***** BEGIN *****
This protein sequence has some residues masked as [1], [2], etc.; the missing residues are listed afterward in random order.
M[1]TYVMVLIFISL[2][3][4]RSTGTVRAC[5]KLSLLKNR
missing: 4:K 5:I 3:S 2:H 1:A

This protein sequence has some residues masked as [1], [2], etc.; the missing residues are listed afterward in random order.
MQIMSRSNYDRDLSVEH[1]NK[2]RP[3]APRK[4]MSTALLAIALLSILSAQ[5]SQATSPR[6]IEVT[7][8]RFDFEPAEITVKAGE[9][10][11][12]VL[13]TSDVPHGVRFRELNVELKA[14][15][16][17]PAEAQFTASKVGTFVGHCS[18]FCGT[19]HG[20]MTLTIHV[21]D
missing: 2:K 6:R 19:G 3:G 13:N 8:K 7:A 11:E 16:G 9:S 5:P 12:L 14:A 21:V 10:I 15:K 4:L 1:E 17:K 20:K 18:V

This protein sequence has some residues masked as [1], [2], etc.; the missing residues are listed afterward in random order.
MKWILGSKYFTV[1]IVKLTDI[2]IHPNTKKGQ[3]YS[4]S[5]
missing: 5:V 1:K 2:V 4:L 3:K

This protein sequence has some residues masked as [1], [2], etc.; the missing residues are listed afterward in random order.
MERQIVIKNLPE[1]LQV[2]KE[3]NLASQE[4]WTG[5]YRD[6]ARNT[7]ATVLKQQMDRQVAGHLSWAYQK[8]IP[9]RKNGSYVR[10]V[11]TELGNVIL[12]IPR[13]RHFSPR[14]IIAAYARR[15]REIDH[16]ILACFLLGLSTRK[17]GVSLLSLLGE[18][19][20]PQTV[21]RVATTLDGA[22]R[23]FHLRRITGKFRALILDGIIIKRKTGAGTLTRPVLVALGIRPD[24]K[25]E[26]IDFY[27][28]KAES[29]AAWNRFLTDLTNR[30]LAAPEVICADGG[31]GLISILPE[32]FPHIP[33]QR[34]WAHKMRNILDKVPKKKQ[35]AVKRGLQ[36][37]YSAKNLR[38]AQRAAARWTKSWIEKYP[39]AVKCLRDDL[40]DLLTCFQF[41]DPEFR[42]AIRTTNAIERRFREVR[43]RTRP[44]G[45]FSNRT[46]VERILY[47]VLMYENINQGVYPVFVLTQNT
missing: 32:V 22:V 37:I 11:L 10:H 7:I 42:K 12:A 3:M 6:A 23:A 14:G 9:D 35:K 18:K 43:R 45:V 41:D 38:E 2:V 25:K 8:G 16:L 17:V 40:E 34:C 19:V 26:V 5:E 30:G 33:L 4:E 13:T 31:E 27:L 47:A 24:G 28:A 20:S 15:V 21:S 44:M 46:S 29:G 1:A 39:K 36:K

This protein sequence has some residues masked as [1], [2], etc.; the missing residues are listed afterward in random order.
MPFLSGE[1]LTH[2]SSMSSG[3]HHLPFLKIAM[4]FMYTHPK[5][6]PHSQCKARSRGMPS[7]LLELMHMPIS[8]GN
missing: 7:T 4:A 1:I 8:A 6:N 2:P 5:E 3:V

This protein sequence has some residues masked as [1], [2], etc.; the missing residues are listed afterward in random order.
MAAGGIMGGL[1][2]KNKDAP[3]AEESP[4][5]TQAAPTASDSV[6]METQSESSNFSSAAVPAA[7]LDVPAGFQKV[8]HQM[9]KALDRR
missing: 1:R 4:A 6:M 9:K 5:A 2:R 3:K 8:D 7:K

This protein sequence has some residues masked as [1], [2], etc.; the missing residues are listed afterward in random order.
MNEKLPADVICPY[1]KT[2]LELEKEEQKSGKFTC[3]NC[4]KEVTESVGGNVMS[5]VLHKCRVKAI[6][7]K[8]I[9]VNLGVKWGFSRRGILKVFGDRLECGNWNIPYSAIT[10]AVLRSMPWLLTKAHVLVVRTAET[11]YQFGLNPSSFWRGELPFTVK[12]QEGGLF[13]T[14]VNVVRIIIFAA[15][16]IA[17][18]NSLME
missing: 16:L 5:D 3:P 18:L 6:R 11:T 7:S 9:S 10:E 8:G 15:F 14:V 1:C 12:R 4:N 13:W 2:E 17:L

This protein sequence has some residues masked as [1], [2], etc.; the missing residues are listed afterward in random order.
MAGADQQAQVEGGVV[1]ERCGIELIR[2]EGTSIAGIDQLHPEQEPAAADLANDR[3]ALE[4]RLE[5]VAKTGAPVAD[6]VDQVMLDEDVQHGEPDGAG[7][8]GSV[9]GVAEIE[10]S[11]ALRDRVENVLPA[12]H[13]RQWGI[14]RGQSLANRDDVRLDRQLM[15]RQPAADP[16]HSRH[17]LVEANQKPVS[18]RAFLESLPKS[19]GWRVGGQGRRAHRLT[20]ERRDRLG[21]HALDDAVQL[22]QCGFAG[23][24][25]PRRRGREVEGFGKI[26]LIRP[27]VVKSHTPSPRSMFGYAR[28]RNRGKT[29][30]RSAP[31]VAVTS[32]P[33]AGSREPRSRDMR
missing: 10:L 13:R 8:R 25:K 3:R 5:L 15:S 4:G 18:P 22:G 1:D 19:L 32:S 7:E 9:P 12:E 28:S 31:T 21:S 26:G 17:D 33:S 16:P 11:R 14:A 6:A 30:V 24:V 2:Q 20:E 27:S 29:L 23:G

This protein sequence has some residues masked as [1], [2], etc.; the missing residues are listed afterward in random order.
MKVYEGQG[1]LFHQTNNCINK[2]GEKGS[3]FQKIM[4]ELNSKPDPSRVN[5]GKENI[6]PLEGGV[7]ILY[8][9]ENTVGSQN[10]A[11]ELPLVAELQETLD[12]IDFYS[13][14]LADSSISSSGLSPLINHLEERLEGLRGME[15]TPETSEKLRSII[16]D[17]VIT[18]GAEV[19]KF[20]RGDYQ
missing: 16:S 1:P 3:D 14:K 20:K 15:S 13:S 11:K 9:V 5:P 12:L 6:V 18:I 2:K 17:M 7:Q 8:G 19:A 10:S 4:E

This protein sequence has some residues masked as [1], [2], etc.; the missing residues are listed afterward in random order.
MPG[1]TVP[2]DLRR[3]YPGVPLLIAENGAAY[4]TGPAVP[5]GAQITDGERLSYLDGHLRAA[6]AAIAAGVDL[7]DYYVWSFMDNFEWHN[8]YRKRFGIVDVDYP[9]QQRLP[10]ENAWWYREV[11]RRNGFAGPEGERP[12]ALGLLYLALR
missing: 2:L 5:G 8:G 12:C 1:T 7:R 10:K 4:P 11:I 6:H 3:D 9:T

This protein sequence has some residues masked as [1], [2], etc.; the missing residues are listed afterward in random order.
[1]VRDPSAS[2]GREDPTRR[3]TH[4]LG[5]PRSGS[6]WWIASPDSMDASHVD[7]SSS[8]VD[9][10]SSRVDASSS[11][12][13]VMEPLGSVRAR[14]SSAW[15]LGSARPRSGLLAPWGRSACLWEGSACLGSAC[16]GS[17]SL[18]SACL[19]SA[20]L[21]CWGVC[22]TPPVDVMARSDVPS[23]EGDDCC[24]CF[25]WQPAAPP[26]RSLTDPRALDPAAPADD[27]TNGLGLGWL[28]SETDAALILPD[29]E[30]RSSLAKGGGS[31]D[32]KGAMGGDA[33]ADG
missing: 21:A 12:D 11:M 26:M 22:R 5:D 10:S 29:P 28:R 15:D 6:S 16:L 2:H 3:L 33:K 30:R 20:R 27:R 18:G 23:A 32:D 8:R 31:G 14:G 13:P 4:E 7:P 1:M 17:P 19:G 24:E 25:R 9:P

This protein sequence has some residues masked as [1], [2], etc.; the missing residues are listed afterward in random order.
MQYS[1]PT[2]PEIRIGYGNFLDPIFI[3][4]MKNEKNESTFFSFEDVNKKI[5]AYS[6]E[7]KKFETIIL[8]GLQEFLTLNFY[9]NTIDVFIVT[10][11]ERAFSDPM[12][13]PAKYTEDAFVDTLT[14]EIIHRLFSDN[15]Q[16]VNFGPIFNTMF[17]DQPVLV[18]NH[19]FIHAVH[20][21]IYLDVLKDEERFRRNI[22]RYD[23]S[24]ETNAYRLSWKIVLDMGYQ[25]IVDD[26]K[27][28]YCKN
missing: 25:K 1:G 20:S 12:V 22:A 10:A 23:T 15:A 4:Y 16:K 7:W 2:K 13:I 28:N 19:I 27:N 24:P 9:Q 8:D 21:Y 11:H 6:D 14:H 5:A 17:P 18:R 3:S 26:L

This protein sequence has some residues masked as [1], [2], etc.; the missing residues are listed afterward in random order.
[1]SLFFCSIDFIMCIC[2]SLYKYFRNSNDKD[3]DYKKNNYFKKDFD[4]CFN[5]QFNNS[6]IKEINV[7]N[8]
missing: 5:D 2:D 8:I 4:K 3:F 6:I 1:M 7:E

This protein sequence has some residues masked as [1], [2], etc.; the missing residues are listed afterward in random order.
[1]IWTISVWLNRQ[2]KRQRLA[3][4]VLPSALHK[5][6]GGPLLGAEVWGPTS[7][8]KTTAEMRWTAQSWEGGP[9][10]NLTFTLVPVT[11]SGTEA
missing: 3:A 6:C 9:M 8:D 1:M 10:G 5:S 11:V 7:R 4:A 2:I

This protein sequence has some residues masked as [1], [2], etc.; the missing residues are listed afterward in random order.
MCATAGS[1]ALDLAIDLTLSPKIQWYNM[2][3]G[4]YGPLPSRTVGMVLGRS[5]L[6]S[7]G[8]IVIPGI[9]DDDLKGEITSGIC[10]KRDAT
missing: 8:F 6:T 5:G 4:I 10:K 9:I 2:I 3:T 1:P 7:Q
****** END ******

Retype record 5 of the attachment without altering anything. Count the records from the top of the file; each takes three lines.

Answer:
This protein sequence has some residues masked as [1], [2], etc.; the missing residues are listed afterward in random order.
MPFLSGE[1]LTH[2]SSMSSG[3]HHLPFLKIAM[4]FMYTHPK[5][6]PHSQCKARSRGMPS[7]LLELMHMPIS[8]GN
missing: 7:T 4:A 1:I 8:A 6:N 2:P 5:E 3:V